EHS Management

Why Partnering with Supply Chain Colleagues Is Critical to Your Business

Now more than ever, there’s a need for departments within organizations—including Safety and Supply Chain—to reach outside of their operational silos and work together to meet shared goals. Collaborative relationships benefit everyone involved, helping to create a stronger safety culture across the entire organization and mitigate risks associated with the use of third-party contractors.

Supply Chain Safety Management

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In this Q&A with Marcus Pettus, Safety and Supply Chain Product Manager at Veriforce, we hope to help environment, health, and safety (EHS) professionals gain a better understanding of why these relationships are important and how you can forge them within your organization.

Q: Leading organizations recognize the importance of a strong relationship between Safety and Supply Chain. Why is it important for these two groups to work hand-in-hand?

A: It’s sometimes perceived that involving Supply Chain adds a time-consuming layer of work, yet from my experience as a safety professional in the field, I can attest that it’s time well spent. Both groups have a vested interest in guarding their business against safety-related incidents and accidents involving contractors. It makes sense that they work closely together to help each other do their jobs.

For instance, at the beginning of a new contractor relationship, Safety and Supply Chain can partner to include safety criteria—such as a contractor’s OSHA safety statistics—as part of vendor prequalification and due diligence processes and to help set the tone that safety is a top priority for their organization. By leveraging safety performance data to hire safety-compliant contractors, Supply Chain teams mitigate risks of injuries or work stoppages and avoid costs by heading off safety-related incidents that are more likely to happen with contractors who have less than stellar safety records. Once contractors are hired, the two departments can work together to share contractor safety performance data that is valuable to their specific roles and leverage tools that both protect contractors and strengthen their organization’s safety record.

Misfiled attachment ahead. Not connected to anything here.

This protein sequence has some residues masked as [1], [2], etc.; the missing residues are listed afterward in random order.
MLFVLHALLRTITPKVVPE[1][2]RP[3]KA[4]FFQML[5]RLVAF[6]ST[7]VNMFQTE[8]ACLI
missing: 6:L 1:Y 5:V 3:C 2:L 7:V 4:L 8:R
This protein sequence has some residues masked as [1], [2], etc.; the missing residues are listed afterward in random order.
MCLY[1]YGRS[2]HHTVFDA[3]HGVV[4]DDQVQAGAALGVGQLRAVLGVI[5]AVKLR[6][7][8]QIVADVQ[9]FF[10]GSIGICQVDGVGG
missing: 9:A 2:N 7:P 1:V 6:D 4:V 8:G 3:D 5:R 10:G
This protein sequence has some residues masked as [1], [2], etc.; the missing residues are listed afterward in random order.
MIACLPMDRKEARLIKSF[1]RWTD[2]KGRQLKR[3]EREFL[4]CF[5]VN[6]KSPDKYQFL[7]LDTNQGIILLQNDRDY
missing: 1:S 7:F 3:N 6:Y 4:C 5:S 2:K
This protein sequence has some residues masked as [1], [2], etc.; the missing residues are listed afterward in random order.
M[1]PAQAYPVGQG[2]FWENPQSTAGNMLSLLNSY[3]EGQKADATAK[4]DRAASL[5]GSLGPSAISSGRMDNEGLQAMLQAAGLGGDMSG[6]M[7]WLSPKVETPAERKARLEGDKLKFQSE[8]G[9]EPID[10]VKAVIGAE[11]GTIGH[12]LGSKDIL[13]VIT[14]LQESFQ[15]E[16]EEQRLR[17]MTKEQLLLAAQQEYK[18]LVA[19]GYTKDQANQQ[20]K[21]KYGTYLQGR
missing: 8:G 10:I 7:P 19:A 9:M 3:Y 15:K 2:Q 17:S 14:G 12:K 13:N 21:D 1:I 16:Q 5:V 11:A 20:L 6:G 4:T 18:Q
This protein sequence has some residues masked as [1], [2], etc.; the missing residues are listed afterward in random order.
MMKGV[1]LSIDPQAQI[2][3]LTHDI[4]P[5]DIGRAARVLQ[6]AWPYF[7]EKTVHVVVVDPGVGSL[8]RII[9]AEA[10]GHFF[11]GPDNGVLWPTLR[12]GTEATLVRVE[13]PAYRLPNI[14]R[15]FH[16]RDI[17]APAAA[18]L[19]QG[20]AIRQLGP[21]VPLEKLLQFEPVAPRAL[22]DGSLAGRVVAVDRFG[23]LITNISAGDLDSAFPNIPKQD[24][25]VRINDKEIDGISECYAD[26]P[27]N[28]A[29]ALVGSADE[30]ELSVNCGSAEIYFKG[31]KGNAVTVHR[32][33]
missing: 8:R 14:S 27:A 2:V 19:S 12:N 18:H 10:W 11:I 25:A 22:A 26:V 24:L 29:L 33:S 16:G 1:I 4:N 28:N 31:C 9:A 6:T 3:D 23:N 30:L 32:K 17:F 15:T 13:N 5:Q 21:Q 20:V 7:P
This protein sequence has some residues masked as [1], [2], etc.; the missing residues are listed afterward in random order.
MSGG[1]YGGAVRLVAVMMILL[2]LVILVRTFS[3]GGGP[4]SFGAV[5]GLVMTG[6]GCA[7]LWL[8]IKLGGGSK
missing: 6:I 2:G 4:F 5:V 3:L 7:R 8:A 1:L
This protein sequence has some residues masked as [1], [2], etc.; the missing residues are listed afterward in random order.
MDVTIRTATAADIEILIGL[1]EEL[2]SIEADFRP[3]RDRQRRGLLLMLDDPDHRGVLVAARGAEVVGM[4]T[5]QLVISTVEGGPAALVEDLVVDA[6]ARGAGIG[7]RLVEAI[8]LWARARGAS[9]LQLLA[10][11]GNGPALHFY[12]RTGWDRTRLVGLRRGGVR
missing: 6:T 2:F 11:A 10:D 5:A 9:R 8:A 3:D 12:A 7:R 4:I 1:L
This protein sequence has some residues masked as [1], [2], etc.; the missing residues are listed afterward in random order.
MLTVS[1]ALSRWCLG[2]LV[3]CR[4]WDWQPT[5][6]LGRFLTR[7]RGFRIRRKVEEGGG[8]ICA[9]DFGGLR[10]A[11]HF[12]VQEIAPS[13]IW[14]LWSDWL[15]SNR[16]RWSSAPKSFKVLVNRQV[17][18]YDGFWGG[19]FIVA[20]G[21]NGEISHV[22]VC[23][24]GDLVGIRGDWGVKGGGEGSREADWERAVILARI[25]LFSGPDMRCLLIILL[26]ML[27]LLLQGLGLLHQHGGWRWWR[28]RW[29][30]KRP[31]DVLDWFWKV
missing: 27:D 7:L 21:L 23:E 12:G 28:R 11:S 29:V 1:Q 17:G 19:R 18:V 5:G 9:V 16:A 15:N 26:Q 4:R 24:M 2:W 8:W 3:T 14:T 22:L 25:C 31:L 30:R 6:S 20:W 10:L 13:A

Q: How can safety professionals benefit from creating stronger ties with Supply Chain colleagues?

A: I can attest that safety professionals have a lot to gain from better communication and sharing of information with Supply Chain. Keeping workers safe can be challenging work. Safety teams can have complete confidence in their internal safety program, yet they feel blind to the safety capabilities of outside contractors because they are often hired by supply chain professionals who may prioritize cost and experience without even considering safety records.